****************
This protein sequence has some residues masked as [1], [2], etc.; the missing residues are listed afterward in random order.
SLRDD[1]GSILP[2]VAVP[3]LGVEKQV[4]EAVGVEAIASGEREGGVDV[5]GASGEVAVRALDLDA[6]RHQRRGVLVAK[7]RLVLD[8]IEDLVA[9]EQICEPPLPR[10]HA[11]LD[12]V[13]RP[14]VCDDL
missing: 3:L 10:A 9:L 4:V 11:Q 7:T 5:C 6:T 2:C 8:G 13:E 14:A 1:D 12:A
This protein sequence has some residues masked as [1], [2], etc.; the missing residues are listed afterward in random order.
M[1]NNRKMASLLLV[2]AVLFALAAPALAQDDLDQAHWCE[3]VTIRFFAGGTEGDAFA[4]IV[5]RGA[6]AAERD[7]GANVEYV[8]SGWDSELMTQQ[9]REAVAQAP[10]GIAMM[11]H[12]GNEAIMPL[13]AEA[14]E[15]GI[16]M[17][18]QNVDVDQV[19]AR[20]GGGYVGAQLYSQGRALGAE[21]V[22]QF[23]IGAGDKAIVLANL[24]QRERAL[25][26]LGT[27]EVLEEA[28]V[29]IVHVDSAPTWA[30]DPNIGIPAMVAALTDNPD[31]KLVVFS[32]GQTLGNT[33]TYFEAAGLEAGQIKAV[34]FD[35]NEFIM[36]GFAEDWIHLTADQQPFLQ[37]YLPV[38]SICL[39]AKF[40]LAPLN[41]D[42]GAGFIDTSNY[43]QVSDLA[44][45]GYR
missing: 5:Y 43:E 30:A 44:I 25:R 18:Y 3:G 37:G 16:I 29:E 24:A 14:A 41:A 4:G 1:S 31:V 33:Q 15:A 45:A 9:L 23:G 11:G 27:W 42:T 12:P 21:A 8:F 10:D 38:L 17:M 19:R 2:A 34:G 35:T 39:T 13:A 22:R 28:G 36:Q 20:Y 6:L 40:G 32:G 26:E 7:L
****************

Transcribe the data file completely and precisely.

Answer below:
This protein sequence has some residues masked as [1], [2], etc.; the missing residues are listed afterward in random order.
SLRDD[1]GSILP[2]VAVP[3]LGVEKQV[4]EAVGVEAIASGEREGGVDV[5]GASGEVAVRALDLDA[6]RHQRRGVLVAK[7]RLVLD[8]IEDLVA[9]EQICEPPLPR[10]HA[11]LD[12]V[13]RP[14]VCDDL
missing: 3:L 10:A 9:L 4:V 11:Q 7:T 5:C 6:T 2:C 8:G 13:E 14:A 1:D 12:A
This protein sequence has some residues masked as [1], [2], etc.; the missing residues are listed afterward in random order.
M[1]NNRKMASLLLV[2]AVLFALAAPALAQDDLDQAHWCE[3]VTIRFFAGGTEGDAFA[4]IV[5]RGA[6]AAERD[7]GANVEYV[8]SGWDSELMTQQ[9]REAVAQAP[10]GIAMM[11]H[12]GNEAIMPL[13]AEA[14]E[15]GI[16]M[17][18]QNVDVDQV[19]AR[20]GGGYVGAQLYSQGRALGAE[21]V[22]QF[23]IGAGDKAIVLANL[24]QRERAL[25][26]LGT[27]EVLEEA[28]V[29]IVHVDSAPTWA[30]DPNIGIPAMVAALTDNPD[31]KLVVFS[32]GQTLGNT[33]TYFEAAGLEAGQIKAV[34]FD[35]NEFIM[36]GFAEDWIHLTADQQPFLQ[37]YLPV[38]SICL[39]AKF[40]LAPLN[41]D[42]GAGFIDTSNY[43]QVSDLA[44][45]GYR
missing: 5:Y 43:E 30:A 44:I 25:R 18:Y 3:G 37:G 16:I 29:E 24:A 14:A 41:A 4:G 1:S 31:V 33:Q 15:A 45:A 9:L 23:G 11:G 27:W 42:T 12:P 21:A 8:F 10:D 38:L 17:M 19:R 2:A 34:G 35:T 39:T 13:A 22:R 28:G 36:Q 20:Y 6:L 40:G 32:G 26:E 7:L